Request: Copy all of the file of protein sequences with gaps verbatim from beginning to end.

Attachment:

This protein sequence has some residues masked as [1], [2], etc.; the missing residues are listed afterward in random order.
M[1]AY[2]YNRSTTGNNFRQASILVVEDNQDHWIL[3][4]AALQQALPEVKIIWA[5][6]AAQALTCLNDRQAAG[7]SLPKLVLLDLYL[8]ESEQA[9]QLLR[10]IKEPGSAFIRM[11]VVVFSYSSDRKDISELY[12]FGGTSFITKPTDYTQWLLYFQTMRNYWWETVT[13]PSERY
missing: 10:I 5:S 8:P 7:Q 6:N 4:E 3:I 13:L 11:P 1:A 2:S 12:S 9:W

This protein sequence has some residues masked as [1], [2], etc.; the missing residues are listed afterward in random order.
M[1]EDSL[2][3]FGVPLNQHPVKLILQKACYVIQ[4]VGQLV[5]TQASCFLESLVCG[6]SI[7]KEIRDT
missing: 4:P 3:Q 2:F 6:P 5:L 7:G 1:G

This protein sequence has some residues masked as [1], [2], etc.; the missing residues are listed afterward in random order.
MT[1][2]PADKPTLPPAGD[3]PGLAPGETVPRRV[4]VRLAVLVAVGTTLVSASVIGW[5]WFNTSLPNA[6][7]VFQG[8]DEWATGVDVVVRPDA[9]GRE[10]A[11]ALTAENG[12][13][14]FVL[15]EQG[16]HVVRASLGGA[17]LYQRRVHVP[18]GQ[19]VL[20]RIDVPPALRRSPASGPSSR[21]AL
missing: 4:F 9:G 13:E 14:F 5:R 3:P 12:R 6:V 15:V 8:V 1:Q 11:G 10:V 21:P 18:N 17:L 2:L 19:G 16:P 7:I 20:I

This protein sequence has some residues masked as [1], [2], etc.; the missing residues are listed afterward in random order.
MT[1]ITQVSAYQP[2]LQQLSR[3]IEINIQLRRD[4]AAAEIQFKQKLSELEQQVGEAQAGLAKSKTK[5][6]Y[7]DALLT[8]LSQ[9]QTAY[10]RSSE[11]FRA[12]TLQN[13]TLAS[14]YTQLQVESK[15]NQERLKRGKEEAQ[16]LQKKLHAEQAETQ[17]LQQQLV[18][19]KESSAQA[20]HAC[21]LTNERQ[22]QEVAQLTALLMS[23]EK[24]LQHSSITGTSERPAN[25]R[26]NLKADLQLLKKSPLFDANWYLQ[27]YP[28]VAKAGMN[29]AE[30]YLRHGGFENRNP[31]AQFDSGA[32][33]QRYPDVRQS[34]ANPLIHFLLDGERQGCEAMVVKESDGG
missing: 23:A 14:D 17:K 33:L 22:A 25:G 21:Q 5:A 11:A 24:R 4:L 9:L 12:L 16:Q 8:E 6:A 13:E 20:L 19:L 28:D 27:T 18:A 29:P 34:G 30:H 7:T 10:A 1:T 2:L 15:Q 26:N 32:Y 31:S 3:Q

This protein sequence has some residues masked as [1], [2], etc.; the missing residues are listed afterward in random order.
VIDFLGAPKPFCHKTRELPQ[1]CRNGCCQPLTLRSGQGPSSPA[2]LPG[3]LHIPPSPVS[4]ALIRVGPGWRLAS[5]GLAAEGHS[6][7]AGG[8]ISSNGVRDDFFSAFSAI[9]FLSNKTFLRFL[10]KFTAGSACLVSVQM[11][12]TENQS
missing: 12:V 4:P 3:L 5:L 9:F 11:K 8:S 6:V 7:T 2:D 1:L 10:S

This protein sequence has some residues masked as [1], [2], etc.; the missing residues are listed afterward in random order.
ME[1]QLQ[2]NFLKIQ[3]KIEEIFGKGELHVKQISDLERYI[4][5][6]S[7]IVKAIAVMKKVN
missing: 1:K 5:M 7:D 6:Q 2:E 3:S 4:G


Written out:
This protein sequence has some residues masked as [1], [2], etc.; the missing residues are listed afterward in random order.
M[1]AY[2]YNRSTTGNNFRQASILVVEDNQDHWIL[3][4]AALQQALPEVKIIWA[5][6]AAQALTCLNDRQAAG[7]SLPKLVLLDLYL[8]ESEQA[9]QLLR[10]IKEPGSAFIRM[11]VVVFSYSSDRKDISELY[12]FGGTSFITKPTDYTQWLLYFQTMRNYWWETVT[13]PSERY
missing: 10:I 5:S 8:P 7:Q 6:N 4:E 3:I 13:L 11:P 1:A 2:S 12:S 9:W

This protein sequence has some residues masked as [1], [2], etc.; the missing residues are listed afterward in random order.
M[1]EDSL[2][3]FGVPLNQHPVKLILQKACYVIQ[4]VGQLV[5]TQASCFLESLVCG[6]SI[7]KEIRDT
missing: 4:P 3:Q 2:F 6:P 5:L 7:G 1:G

This protein sequence has some residues masked as [1], [2], etc.; the missing residues are listed afterward in random order.
MT[1][2]PADKPTLPPAGD[3]PGLAPGETVPRRV[4]VRLAVLVAVGTTLVSASVIGW[5]WFNTSLPNA[6][7]VFQG[8]DEWATGVDVVVRPDA[9]GRE[10]A[11]ALTAENG[12][13][14]FVL[15]EQG[16]HVVRASLGGA[17]LYQRRVHVP[18]GQ[19]VL[20]RIDVPPALRRSPASGPSSR[21]AL
missing: 4:F 9:G 13:E 14:F 5:R 3:P 12:R 6:V 15:V 8:V 1:Q 11:G 10:V 21:P 18:N 17:L 2:L 19:G 16:P 7:I 20:I

This protein sequence has some residues masked as [1], [2], etc.; the missing residues are listed afterward in random order.
MT[1]ITQVSAYQP[2]LQQLSR[3]IEINIQLRRD[4]AAAEIQFKQKLSELEQQVGEAQAGLAKSKTK[5][6]Y[7]DALLT[8]LSQ[9]QTAY[10]RSSE[11]FRA[12]TLQN[13]TLAS[14]YTQLQVESK[15]NQERLKRGKEEAQ[16]LQKKLHAEQAETQ[17]LQQQLV[18][19]KESSAQA[20]HAC[21]LTNERQ[22]QEVAQLTALLMS[23]EK[24]LQHSSITGTSERPAN[25]R[26]NLKADLQLLKKSPLFDANWYLQ[27]YP[28]VAKAGMN[29]AE[30]YLRHGGFENRNP[31]AQFDSGA[32][33]QRYPDVRQS[34]ANPLIHFLLDGERQGCEAMVVKESDGG
missing: 23:A 14:D 17:K 33:L 22:A 25:G 21:Q 5:A 11:A 24:R 4:L 9:L 12:L 16:Q 8:E 6:A 13:E 20:L 19:L 28:D 27:T 18:A 29:P 34:G 30:H 7:T 10:A 1:T 2:L 15:Q 26:N 32:Y 31:S 3:Q

This protein sequence has some residues masked as [1], [2], etc.; the missing residues are listed afterward in random order.
VIDFLGAPKPFCHKTRELPQ[1]CRNGCCQPLTLRSGQGPSSPA[2]LPG[3]LHIPPSPVS[4]ALIRVGPGWRLAS[5]GLAAEGHS[6][7]AGG[8]ISSNGVRDDFFSAFSAI[9]FLSNKTFLRFL[10]KFTAGSACLVSVQM[11][12]TENQS
missing: 12:V 4:P 3:L 5:L 9:F 11:K 8:S 6:V 7:T 2:D 1:L 10:S

This protein sequence has some residues masked as [1], [2], etc.; the missing residues are listed afterward in random order.
ME[1]QLQ[2]NFLKIQ[3]KIEEIFGKGELHVKQISDLERYI[4][5][6]S[7]IVKAIAVMKKVN
missing: 1:K 5:M 7:D 6:Q 2:E 3:S 4:G